Borderline Personality Disorder And The Ability To Understand Other People

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Simone Hoermann, Ph.D., is a Psychologist in private practice in New York City. She specializes in providing psychotherapy for Personality Disorders, Anxiety, and Depression ...Read More

I’ve got some follow up for you on a blog post I wrote a couple of months ago on the apparent difficulty people with Borderline Personality Disorder (BPD) have reading other people’s emotions and intentions.  This is a question that the field has puzzled over for quite some time, as we do know that people with Borderline Personality have difficulties in interpersonal relationships.  Some experts believe that this has to do with difficulties in accurately interpreting and reading other people.  As noted previously: To date, the research on this question appears to have gathered mixed results, so that we don’t have a conclusive answer.

Enter Dr. Eric Fertuck and his colleagues.  Dr. Fertuck is a Columbia University and New York State Psychiatric Institute researcher and expert on Borderline Personality Disorder.  At a recent conference of the Society for Biological Psychiatry, Dr. Fertuck presented preliminary findings from a current research project on this topic. Dr. Fertuck and his colleagues are evaluating a model to understand emotion and personality perception in people with BPD, and how they make decisions about other people’s personality traits.  By also admistering fMRIs, the researchers are trying to find out whether, at the brain level, people with BPD have a different pattern of brain activation when it comes to evaluating social situations.


The researchers asked participants to look at pictures of faces and to determine whether the faces looked a) fearful, or b) trustworthy. They found no difference between women with or without BPD with regard to reading the emotion of fearfulness in the faces.  However, when it came to deciding whether someone was trustworthy (which is considered a personality trait), researchers found that for the most ambiguous faces without any clear emotional expression, it took participants with BPD longer to decide whether someone was trustworthy, and they tended to judge those faces significantly less trustworthy than the comparison group. 

At the brain level, the images gathered through fMRIs showed that people with BPD tended to exhibit increased activity in an area of the brain called the orbitofrontal cortex. This is an area that has been implicated in evaluating whether a particular stimulus will be rewarding or not.  “While these results are still very preliminary, what this could mean is that people with BPD are very invested trying to figure out whether or not to trust someone.   People with BPD are also very rejection sensitive.  This means that they expect rejection more often and are very concerned about it,” explains Dr. Fertuck. ”It looks like they are generally accurate readers of other people’s emotional expressions.  However, when they are given more ambiguous, non-emotional faces, they are biased towards viewing them as less trustworthy. “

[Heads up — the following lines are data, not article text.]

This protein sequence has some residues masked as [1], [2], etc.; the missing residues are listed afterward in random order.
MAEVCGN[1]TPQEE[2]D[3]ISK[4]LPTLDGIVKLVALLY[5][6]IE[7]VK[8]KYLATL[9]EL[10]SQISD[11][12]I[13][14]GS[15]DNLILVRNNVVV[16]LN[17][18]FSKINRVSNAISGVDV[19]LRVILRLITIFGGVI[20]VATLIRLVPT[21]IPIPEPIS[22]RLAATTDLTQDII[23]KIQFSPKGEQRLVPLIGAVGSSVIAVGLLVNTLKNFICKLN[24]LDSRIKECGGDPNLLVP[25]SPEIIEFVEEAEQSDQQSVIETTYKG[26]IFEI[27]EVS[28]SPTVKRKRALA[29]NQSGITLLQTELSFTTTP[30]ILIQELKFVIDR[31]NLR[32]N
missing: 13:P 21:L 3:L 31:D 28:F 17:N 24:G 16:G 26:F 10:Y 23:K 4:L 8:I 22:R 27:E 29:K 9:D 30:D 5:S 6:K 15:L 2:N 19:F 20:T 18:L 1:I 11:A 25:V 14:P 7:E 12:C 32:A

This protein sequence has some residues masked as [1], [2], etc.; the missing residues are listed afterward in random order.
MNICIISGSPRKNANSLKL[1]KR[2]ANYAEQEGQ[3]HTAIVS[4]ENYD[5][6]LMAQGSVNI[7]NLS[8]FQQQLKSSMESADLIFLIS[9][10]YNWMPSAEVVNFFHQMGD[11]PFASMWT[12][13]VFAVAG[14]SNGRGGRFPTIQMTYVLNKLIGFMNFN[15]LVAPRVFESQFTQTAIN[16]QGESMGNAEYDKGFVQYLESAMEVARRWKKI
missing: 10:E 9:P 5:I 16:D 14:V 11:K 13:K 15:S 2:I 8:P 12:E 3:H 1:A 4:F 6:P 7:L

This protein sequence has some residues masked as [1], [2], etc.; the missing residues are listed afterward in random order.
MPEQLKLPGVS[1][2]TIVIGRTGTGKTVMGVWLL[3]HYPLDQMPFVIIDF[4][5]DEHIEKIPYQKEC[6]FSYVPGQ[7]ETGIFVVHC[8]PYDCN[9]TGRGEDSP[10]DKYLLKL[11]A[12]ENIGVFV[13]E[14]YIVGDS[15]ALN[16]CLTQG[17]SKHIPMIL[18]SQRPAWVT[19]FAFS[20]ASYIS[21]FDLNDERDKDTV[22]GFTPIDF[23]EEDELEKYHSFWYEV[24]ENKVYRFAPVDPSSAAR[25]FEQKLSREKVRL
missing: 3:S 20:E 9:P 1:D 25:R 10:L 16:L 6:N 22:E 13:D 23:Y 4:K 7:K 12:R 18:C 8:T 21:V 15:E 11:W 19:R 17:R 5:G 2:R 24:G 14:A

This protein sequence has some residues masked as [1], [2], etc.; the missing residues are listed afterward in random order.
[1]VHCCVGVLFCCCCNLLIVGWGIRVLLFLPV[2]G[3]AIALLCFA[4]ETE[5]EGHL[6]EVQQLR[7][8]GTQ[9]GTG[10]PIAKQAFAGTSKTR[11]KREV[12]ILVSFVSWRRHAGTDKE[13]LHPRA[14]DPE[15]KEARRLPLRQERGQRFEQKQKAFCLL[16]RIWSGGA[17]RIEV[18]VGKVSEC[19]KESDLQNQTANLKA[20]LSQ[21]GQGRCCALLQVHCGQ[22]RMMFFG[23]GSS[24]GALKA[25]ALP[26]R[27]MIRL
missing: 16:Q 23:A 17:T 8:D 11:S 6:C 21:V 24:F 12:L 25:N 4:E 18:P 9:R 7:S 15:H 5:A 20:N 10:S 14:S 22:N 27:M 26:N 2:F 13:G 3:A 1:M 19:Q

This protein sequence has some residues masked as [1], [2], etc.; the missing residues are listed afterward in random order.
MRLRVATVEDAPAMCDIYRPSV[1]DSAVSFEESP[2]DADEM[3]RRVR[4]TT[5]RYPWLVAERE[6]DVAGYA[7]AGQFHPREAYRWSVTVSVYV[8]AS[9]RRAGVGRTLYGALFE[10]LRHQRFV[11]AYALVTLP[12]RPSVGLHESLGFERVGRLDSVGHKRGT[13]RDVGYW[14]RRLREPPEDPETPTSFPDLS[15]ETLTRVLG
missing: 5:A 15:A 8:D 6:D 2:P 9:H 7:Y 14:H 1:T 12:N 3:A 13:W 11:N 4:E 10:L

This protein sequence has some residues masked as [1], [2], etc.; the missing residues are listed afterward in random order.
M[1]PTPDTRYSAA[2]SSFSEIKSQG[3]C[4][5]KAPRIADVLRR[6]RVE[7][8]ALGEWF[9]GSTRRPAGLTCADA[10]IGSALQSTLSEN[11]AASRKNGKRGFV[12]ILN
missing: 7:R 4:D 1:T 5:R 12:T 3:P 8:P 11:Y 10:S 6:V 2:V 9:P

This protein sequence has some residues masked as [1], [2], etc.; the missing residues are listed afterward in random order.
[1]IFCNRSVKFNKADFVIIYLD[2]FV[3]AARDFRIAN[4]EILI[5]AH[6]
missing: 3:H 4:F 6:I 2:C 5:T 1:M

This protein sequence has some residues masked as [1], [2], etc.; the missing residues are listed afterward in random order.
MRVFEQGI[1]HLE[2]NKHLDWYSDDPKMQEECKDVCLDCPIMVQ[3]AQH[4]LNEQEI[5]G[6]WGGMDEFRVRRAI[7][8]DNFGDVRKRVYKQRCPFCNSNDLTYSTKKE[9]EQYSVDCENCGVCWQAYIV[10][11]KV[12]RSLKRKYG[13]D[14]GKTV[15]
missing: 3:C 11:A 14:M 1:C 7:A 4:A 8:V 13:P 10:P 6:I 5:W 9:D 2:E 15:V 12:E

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 While Dr. Fertuck’s findings are preliminary, they may have implications for treatment.  “The results tell you what to expect when someone with BPD is in a relationship, including the relationship with a therapist. “ says Dr Fertuck. “People with BPD can have a tough time trusting their therapists.  Sometimes, the rejection sensitivity is so high that they try to abandon you before they have to contend with the fear that the therapist will reject them. Down the road, the fMRI findings may also have implications for medication treatment.  Neuopeptides, such as oxytocin and opioids are implicated in pro-social behavior, and might at some point in the future be subject to clinical trials.“

So, what’s the take-home message? “Overall, the message is hopeful” says Dr. Fertuck, ”Of course everybody is different, but in general and under typical circumstances people with BPD seem accurate readers of others’ emotions, in fact they can be very good at reading subtle emotional cues.  However, they do have trouble figuring out whom to trust and depend upon.  If individuals with BPD get the right kind of help and are open to working on trust issues with a therapist with expertise in BPD, improvement is likely.”



*If you are interested in participating in the study and live in the New York area, you can call Dr. Fertuck’s program at 212-543-6544.

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